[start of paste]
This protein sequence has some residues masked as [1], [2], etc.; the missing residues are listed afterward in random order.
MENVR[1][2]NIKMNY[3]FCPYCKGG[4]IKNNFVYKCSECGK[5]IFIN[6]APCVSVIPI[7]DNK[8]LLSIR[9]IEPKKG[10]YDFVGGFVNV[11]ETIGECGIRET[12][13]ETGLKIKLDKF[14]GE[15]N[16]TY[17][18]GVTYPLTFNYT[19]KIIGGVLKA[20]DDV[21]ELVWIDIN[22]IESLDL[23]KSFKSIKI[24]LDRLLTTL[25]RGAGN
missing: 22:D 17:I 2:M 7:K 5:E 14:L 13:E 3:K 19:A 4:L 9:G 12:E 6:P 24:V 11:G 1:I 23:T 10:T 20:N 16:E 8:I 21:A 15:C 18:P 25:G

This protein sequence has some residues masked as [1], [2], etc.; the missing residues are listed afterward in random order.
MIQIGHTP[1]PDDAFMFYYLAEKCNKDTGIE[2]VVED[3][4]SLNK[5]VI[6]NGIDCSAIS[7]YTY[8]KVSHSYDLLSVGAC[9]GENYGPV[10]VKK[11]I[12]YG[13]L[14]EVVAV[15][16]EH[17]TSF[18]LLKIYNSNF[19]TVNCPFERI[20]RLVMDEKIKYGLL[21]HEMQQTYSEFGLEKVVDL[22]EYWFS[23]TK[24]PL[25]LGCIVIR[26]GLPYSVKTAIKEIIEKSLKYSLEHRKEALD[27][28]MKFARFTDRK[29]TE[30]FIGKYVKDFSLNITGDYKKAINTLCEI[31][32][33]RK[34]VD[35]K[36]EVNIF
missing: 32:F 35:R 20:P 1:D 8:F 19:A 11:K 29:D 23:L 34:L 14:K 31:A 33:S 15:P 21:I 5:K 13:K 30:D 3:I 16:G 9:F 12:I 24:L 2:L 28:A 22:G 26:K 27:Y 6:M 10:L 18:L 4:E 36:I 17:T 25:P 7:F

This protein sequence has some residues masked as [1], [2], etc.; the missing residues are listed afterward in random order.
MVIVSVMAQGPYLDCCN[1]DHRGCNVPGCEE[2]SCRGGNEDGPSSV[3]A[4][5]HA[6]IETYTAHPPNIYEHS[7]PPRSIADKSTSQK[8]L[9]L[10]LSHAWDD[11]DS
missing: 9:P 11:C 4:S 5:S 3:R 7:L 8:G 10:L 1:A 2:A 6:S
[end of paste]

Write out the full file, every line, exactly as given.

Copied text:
This protein sequence has some residues masked as [1], [2], etc.; the missing residues are listed afterward in random order.
MENVR[1][2]NIKMNY[3]FCPYCKGG[4]IKNNFVYKCSECGK[5]IFIN[6]APCVSVIPI[7]DNK[8]LLSIR[9]IEPKKG[10]YDFVGGFVNV[11]ETIGECGIRET[12][13]ETGLKIKLDKF[14]GE[15]N[16]TY[17][18]GVTYPLTFNYT[19]KIIGGVLKA[20]DDV[21]ELVWIDIN[22]IESLDL[23]KSFKSIKI[24]LDRLLTTL[25]RGAGN
missing: 22:D 17:I 2:M 7:K 5:E 14:L 13:E 3:K 19:A 4:L 9:G 12:E 6:P 24:V 11:G 1:I 23:T 10:T 20:N 16:E 8:I 21:A 15:C 18:P 25:G

This protein sequence has some residues masked as [1], [2], etc.; the missing residues are listed afterward in random order.
MIQIGHTP[1]PDDAFMFYYLAEKCNKDTGIE[2]VVED[3][4]SLNK[5]VI[6]NGIDCSAIS[7]YTY[8]KVSHSYDLLSVGAC[9]GENYGPV[10]VKK[11]I[12]YG[13]L[14]EVVAV[15][16]EH[17]TSF[18]LLKIYNSNF[19]TVNCPFERI[20]RLVMDEKIKYGLL[21]HEMQQTYSEFGLEKVVDL[22]EYWFS[23]TK[24]PL[25]LGCIVIR[26]GLPYSVKTAIKEIIEKSLKYSLEHRKEALD[27][28]MKFARFTDRK[29]TE[30]FIGKYVKDFSLNITGDYKKAINTLCEI[31][32][33]RK[34]VD[35]K[36]EVNIF
missing: 32:F 35:R 20:P 1:D 8:F 19:A 11:K 29:D 23:L 34:L 14:K 31:A 33:S 15:P 21:I 5:K 13:K 30:D 3:I 16:G 9:F 12:I 24:L 2:L 28:A 22:G 26:K 27:Y 6:M 10:L 18:L 4:E 36:I 17:T 25:P 7:F

This protein sequence has some residues masked as [1], [2], etc.; the missing residues are listed afterward in random order.
MVIVSVMAQGPYLDCCN[1]DHRGCNVPGCEE[2]SCRGGNEDGPSSV[3]A[4][5]HA[6]IETYTAHPPNIYEHS[7]PPRSIADKSTSQK[8]L[9]L[10]LSHAWDD[11]DS
missing: 9:P 11:C 4:S 5:S 3:R 7:L 8:G 10:L 1:A 2:A 6:S